Permanent stock market bull Jeremy Siegel doesn't seem so bullish about economic growth last quarter. And if growth doesn't pick up, it could derail one of the most bullish stock market calls for this year.
Siegel, a finance professor at the University of Pennsylvania's Wharton School, told CNBC on Friday that he thinks last quarter's GDP numbers could come in as low as 1 percent. That's too low to support his forecasts for the Dow surpassing 18,000 points.
In an interview with CNBC's "Squawk Box," Siegel said he needs growth to round out at 3 or 4 percent this year in order for the Dow to reach his year-end target after Thursday's deep selloff. Siegel attributed the sharp declines in major averages to a rotation into dividend-paying stocks, which look more attractive than 10-year Treasurys.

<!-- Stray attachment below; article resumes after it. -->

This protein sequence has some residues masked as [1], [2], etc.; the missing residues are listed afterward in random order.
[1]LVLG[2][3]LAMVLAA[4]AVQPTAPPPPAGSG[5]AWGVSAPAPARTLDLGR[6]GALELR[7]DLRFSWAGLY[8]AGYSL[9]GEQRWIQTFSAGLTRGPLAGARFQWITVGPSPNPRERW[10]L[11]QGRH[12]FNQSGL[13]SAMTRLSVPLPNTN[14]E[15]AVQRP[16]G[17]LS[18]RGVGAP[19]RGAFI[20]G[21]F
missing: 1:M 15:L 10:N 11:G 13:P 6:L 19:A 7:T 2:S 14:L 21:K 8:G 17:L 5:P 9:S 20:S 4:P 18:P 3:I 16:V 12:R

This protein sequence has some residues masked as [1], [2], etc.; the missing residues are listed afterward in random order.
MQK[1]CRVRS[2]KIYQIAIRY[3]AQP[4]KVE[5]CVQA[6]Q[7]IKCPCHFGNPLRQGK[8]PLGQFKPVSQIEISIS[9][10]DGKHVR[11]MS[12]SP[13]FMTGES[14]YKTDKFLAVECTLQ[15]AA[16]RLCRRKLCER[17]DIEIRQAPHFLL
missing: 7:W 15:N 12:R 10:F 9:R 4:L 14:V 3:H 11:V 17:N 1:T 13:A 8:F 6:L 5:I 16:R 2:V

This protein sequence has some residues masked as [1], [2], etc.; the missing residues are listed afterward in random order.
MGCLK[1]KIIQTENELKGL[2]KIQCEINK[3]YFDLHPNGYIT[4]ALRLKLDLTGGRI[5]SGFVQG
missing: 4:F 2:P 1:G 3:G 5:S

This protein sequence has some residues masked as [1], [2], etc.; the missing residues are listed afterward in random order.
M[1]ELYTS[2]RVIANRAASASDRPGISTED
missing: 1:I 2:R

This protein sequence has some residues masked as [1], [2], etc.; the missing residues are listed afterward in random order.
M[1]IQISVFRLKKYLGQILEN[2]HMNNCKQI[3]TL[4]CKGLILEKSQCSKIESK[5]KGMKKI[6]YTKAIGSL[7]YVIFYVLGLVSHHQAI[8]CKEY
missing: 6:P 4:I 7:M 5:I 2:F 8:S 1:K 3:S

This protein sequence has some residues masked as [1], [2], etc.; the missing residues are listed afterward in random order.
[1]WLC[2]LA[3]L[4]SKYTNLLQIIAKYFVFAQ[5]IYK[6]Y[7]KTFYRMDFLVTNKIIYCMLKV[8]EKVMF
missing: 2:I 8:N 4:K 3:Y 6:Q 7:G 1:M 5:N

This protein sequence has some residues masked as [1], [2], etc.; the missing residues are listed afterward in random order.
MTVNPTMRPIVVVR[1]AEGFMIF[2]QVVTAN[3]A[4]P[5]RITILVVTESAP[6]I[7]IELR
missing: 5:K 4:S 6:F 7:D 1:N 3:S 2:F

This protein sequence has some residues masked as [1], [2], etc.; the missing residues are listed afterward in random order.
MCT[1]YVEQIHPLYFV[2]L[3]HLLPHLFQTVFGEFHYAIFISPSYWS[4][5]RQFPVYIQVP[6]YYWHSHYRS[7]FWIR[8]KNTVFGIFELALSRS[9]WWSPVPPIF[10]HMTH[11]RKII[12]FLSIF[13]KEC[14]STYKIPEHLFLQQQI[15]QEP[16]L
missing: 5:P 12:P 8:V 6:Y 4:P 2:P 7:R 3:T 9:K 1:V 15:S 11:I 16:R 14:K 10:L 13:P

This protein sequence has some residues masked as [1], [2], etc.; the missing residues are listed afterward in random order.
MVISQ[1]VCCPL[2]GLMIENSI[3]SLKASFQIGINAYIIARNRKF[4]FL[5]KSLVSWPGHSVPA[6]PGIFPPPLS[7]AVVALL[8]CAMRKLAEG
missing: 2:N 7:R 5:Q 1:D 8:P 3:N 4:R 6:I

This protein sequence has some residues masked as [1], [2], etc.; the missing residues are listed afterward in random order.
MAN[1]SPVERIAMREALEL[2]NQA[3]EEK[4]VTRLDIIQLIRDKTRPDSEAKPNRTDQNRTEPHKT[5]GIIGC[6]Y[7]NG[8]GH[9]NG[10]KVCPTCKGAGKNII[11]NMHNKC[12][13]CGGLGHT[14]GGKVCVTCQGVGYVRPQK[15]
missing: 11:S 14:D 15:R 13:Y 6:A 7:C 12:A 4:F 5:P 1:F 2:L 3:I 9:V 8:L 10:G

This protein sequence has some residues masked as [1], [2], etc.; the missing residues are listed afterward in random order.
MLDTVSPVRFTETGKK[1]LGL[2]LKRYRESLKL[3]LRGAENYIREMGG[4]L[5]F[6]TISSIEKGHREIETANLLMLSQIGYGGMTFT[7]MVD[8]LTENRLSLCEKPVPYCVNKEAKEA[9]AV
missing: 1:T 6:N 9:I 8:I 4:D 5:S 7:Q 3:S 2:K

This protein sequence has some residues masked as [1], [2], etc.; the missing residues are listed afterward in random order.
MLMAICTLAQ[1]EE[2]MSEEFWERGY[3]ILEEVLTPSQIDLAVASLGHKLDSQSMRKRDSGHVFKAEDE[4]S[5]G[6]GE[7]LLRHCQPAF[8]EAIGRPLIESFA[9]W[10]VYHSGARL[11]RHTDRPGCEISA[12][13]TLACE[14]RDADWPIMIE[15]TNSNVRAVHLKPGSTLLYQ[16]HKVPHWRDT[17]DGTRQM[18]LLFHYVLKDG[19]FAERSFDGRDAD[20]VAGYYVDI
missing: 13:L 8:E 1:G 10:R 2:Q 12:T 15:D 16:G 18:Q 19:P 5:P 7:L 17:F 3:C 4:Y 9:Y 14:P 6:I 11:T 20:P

Siegel called the rotation "healthy" for stocks.
"We need to see some acceleration," Siegel said. "This first quarter, when we get this announcement later this month, it's going to be terrible. I think it might be around 1 percent. What the market is hoping for is 3.5 and 3.75 percent at least over the next three quarters. There will be disappointment if we don't get that but ... I don't think that will mean a bear market or a serious selloff."
In December, Siegel forecast growth at between 3 and 4 percent for this year.
—By CNBC's Jeff Morganteen